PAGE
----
Time for Spring Cleaning

Clean up, clean out and cash in.

by Dennis L. Prince
- Apr 01, 2009

It's that time of year again: Love is in the air (as is pollen) and folks are confronted with another year's worth of accumulations that must be dealt with. So arrives the cultural ritual known as "spring cleaning"—that time during which all manner of odds and ends are wrested from their respective nooks and crannies.

While garage sales and flea markets routinely feature these excesses of our lives, so too does the online marketplace. For ardent collectors and purveyors of other peoples' curiosities, this is their time to swoop in and scoop up your castoffs. If you're ready to get serious about spring cleaning—and want to get some bankable benefit for your efforts—here are some points to ensure your cleanup efforts pay off in the most profitable ways.

One-off offerings

If you're a regular seller of goods, online or elsewhere, you may wonder how spring cleaning fits into your overall merchandising plan. Frankly, it doesn't, especially if you deal in a particular commodity that your customers have come to expect. To some, the thought of infusing personal items and other unrelated knickknacks into their regular inventory seems completely wrong—and they're right.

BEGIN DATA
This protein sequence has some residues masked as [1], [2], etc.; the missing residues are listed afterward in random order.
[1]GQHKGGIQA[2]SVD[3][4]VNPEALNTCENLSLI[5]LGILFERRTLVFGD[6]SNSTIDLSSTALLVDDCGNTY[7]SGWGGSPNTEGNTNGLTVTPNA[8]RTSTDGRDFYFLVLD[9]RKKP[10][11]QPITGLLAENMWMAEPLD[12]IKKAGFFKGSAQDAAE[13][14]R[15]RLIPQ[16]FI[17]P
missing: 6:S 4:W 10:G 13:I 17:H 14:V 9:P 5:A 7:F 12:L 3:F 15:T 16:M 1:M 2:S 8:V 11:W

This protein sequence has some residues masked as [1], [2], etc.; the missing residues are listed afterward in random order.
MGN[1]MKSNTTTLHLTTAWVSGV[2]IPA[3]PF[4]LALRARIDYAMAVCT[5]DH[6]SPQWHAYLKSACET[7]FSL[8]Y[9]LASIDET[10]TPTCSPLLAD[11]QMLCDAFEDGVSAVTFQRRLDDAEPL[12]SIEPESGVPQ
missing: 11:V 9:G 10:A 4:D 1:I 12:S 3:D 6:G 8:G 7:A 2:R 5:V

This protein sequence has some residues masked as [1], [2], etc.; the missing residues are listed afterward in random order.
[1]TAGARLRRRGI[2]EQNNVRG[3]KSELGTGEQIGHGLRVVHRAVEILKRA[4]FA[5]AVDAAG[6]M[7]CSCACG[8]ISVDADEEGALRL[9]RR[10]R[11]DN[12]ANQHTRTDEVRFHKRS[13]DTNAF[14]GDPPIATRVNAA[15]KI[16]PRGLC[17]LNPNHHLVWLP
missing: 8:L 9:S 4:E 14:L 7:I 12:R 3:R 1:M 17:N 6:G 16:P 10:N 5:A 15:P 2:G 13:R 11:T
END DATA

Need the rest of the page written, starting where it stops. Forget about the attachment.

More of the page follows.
Therefore, it makes sense to separate the sort of items under discussion here. Some have found that a sideline "garage sale" like this opens their eyes to items they hadn't considered before. When customers show particular interest in a type of item pulled from your "personal inventory," it could signal a trend or opportunity worth pursuing. Consider this a test marketing of different items; you never know what you'll learn from customers when they take interest in your otherwise discarded goods.

You'd be surprised what people are willing to bid to take that clutter off your hands

Justify your stuff

Now, if you're simply sick of looking at all the junk that has found its way into the corners and crevices of your living space, drag it out into the open—but not to the curb just yet. If you've been working the online marketplaces (especially the auctions), you know folks will bid on just about anything. Log onto the auction sites first and search for similar items (checking current as well as recently closed auction values). You'll quickly discover how much demand is out there and what folks are willing to pay for that unassuming item you would just as soon throw away. Although you can't be assured of making a fast fortune on your soon-to-be discarded items, you'd be surprised what people are willing to bid to take that clutter off your hands.

Research the promising pieces

It does still happen—we occasionally come across an item or two that could easily command a significant chunk of change. If you think you've uncovered a potential "holy grail" item, do your homework before you offer it up. Besides checking in the virtual bid parlors, conduct a Web-wide search to learn more about the piece. Verify its origin, originality and potential obscurity. Whenever possible, identify other unique items that might be of the same or similar lineage—this will help you associate your item to other related treasures, especially if your find is something of a "missing link."